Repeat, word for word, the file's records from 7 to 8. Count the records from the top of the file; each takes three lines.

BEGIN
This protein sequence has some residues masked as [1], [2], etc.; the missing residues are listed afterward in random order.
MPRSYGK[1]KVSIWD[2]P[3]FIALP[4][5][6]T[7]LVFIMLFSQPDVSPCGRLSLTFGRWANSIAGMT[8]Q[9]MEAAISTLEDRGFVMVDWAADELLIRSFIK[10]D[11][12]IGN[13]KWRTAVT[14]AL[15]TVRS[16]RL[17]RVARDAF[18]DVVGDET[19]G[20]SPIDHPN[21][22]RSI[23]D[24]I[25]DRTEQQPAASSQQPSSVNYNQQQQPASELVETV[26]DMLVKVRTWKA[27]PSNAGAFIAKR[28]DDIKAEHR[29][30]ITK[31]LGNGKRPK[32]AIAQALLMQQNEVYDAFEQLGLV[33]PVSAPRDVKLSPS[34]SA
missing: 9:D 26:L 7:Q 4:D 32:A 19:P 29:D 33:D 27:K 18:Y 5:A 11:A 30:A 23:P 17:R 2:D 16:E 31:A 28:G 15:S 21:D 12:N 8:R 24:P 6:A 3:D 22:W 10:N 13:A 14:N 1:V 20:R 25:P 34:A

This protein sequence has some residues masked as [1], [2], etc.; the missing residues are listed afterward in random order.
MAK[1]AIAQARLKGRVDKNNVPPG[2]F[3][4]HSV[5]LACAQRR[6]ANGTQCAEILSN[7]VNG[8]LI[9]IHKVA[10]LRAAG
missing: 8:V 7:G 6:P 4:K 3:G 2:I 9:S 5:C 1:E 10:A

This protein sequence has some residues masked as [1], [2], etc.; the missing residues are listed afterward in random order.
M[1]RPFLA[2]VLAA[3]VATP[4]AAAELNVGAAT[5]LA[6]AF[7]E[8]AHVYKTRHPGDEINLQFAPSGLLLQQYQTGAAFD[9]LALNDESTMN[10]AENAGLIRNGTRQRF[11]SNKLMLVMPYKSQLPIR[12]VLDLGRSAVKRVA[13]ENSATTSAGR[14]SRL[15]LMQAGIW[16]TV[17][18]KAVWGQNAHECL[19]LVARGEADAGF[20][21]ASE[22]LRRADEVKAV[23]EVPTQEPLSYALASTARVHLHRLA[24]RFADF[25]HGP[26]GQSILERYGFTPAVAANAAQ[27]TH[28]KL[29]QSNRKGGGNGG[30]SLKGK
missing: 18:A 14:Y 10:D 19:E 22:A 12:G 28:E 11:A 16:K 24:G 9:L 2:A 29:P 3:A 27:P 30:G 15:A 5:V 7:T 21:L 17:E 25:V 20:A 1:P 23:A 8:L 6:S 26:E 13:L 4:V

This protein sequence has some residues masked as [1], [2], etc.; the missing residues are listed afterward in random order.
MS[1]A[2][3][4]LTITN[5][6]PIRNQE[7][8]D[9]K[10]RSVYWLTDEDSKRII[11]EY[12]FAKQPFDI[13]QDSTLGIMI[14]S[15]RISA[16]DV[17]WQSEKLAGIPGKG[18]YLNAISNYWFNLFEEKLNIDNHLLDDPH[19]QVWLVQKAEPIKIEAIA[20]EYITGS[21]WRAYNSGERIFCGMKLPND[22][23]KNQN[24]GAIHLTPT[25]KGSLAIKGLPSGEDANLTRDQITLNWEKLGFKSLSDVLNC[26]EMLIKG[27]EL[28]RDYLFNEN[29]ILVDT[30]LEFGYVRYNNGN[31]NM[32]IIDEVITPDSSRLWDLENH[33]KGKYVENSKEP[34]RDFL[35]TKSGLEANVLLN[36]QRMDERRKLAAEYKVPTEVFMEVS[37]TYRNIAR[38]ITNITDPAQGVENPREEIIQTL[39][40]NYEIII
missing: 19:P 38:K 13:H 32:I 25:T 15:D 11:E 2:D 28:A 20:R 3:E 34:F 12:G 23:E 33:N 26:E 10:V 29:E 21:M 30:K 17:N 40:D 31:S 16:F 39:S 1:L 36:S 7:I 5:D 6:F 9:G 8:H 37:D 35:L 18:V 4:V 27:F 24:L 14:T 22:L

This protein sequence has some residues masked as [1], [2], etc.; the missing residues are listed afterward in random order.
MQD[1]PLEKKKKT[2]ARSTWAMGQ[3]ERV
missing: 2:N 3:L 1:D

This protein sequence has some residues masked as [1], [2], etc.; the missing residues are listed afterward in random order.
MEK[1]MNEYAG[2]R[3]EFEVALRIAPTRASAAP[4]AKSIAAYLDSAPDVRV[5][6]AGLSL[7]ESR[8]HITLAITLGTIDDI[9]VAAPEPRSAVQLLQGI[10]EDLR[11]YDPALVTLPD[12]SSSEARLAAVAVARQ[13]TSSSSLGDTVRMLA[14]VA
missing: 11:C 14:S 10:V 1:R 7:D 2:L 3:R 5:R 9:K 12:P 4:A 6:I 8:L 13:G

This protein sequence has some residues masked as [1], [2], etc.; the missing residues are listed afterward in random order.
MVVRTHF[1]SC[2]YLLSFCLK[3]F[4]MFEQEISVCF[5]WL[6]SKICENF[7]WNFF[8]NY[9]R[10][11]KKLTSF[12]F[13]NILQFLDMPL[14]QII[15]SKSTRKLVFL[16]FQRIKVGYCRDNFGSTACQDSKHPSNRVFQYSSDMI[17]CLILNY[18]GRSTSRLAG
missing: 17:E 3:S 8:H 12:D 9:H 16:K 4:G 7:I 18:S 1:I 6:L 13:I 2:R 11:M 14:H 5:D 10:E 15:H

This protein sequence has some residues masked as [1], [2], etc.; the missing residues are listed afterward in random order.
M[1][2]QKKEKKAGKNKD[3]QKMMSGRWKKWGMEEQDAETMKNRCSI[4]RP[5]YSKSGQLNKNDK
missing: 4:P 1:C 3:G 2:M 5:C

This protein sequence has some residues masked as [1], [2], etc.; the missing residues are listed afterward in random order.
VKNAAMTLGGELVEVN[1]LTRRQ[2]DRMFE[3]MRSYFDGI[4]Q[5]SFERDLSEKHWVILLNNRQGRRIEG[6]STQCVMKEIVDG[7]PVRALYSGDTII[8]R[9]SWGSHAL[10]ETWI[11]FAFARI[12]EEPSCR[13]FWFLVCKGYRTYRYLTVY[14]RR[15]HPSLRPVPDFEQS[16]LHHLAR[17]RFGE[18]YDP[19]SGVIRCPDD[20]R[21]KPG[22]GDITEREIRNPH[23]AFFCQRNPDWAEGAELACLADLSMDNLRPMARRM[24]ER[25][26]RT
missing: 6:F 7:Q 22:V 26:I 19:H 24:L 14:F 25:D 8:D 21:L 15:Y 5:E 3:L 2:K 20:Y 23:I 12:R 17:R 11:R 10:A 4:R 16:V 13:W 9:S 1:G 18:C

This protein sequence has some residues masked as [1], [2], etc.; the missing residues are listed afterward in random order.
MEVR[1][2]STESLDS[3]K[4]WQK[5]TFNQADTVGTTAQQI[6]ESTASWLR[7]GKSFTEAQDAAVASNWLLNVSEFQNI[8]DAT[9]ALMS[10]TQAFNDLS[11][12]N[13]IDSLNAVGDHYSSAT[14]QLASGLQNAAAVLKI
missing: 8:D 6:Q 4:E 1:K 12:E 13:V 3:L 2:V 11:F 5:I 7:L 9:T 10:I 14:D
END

This protein sequence has some residues masked as [1], [2], etc.; the missing residues are listed afterward in random order.
MVVRTHF[1]SC[2]YLLSFCLK[3]F[4]MFEQEISVCF[5]WL[6]SKICENF[7]WNFF[8]NY[9]R[10][11]KKLTSF[12]F[13]NILQFLDMPL[14]QII[15]SKSTRKLVFL[16]FQRIKVGYCRDNFGSTACQDSKHPSNRVFQYSSDMI[17]CLILNY[18]GRSTSRLAG
missing: 17:E 3:S 8:H 12:D 9:H 16:K 4:G 7:I 18:S 1:I 6:L 13:I 2:R 11:M 14:H 5:D 10:E 15:H

This protein sequence has some residues masked as [1], [2], etc.; the missing residues are listed afterward in random order.
M[1][2]QKKEKKAGKNKD[3]QKMMSGRWKKWGMEEQDAETMKNRCSI[4]RP[5]YSKSGQLNKNDK
missing: 4:P 1:C 3:G 2:M 5:C